Safe third country

Croatia

Country Report: Safe third country Last updated: 27/05/21

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The LITP defines safe third country as a country where the applicant is safe from persecution or the risk of suffering serious harm and where he or she enjoys the benefits of non-refoulement, and the possibility exists of access to an effective procedure of being granted protection, pursuant to the 1951 Convention.[1]

The fact whether the conditions have been met to apply the concept of safe third country is established separately for each application, by assessing whether a country meets the abovementioned conditions and whether a connection exists between that country and the applicant, on the basis of which it may reasonably be expected that he or she could request international protection there, taking into account all the facts and circumstances of his or her application.

The applicant will be informed timely of the application of the safe third country concept, so that he or she is able to challenge this in view of the specific characteristics of his or her personal circumstances.

The Ministry shall issue an applicant whose application is dismissed with a document in the language of the safe third country, informing the competent state bodies of that country that his or her application has not been examined in substance in the Republic of Croatia. If the safe third country refuses to accept the foreigner, a procedure would be conducted in Croatia i.e. decision shall be rendered on the substance of the application pursuant to the provisions of LITP.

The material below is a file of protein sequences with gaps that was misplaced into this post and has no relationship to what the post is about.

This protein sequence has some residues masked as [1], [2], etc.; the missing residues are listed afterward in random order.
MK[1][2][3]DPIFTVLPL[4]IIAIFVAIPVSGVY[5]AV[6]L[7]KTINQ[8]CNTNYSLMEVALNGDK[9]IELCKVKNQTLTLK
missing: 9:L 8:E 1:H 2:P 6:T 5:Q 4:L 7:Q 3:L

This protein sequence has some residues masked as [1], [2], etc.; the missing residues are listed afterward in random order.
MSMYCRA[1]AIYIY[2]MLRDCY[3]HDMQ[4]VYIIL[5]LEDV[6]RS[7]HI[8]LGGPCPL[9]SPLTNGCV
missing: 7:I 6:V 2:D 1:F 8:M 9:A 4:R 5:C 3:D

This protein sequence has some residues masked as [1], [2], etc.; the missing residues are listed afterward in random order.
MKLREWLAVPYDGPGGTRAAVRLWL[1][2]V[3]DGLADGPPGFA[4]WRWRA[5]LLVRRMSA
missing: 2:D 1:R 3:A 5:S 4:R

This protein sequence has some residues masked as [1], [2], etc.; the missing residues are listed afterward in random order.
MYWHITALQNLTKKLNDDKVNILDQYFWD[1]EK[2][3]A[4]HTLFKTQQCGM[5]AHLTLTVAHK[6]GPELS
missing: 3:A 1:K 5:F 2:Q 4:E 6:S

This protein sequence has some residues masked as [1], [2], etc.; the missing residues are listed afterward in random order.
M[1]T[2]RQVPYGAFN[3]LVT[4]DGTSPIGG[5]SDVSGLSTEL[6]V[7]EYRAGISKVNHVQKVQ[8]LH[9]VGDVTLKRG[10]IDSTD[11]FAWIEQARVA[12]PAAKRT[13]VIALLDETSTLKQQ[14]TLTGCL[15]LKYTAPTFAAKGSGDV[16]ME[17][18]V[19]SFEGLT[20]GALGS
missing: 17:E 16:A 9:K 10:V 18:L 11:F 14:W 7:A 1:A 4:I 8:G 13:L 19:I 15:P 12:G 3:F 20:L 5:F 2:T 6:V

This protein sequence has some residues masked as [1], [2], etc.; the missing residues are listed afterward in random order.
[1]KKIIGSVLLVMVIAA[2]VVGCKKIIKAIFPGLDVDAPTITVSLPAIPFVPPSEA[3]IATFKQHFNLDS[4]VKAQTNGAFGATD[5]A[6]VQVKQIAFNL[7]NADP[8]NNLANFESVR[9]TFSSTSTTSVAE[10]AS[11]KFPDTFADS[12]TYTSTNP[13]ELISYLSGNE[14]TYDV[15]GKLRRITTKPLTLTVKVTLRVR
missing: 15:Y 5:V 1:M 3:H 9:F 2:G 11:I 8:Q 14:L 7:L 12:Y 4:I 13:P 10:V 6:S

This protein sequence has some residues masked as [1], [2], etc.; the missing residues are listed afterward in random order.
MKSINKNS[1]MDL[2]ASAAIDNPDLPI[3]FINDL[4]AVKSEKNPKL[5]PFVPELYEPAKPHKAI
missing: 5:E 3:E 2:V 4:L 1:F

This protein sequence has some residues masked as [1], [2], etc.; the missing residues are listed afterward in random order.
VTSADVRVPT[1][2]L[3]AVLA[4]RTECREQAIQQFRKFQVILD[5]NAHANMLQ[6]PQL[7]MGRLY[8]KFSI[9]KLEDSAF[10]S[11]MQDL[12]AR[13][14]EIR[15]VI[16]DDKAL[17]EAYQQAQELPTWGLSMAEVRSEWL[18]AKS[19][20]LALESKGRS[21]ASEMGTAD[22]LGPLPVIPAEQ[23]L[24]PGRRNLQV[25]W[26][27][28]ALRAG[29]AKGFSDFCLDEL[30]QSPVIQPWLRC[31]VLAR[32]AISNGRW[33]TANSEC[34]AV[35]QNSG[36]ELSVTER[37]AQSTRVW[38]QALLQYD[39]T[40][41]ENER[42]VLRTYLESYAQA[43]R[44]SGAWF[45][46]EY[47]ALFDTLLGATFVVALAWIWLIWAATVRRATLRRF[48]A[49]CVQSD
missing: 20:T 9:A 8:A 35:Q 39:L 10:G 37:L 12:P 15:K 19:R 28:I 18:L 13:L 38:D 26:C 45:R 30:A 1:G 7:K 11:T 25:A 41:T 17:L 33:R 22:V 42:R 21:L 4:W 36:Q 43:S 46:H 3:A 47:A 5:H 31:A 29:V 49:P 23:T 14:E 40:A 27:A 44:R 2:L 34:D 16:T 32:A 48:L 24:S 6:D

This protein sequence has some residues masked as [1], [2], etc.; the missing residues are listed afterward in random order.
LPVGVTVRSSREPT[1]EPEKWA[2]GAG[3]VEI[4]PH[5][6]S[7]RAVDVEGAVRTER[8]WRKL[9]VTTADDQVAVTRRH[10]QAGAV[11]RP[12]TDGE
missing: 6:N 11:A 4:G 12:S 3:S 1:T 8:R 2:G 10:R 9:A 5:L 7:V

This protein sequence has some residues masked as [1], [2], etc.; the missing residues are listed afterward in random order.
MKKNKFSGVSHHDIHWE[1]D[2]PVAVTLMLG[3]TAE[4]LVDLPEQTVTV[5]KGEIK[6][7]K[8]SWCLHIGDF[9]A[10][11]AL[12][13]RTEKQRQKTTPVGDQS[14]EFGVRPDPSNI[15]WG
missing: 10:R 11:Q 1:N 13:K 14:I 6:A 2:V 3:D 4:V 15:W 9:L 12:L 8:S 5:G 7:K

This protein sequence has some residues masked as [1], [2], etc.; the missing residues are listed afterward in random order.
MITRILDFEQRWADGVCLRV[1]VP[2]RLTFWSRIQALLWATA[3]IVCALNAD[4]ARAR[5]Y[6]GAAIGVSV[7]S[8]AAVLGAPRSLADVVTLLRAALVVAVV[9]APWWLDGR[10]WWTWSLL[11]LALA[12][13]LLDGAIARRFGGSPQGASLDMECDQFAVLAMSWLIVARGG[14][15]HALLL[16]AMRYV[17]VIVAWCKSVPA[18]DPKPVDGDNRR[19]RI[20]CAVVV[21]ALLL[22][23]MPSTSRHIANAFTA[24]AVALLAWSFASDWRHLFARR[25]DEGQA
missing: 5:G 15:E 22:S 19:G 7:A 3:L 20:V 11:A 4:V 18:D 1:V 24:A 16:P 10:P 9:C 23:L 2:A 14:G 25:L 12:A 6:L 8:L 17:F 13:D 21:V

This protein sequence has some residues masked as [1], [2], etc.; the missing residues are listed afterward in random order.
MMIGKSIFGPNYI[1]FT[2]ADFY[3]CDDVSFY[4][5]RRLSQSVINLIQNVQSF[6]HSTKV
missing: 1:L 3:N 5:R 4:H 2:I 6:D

The Ministry has an obligation to regularly inform the European Commission about the countries to which the concept of safe third country has been applied. The safe third country concept was applied to 29 persons from Afghanistan in 2018.[2] No information is available for 2019 and 2020.

The LITP also provides a definition of the concept of safe European third country.[3] It defines the latter as a country that has ratified and applies the provisions of the 1951 Refugee Convention and the European Convention for the Protection of Human Rights and Fundamental Freedoms (ECHR), including standards on effective remedy, and has established an effective procedure for the approval of protection pursuant to the 1951 Convention. It shall be determined whether the conditions have been met for the application of the concept of European safe third country for each application individually, assessing whether a country meets the above mentioned conditions. The application of an applicant who entered Croatian territory unlawfully from a European safe third country shall be dismissed taking into account respect for the principle of non refoulement, and the special circumstances of a humanitarian or political character, as well as the rules of international public law. The applicant must be informed in a timely manner of the application of the European safe third country concept, so that he/she is able to challenge this in view of his/her personal circumstances. If the Ministry of Interior dismisses the application of the European safe third country concept, it shall issue the applicant with a document in the language of the European safe third country, informing the state bodies of that country that the application has not been examined in substance in Croatia. In addition, the Ministry of Interior must regularly inform the European Commission about the countries to which the concept of European safe third country has been applied.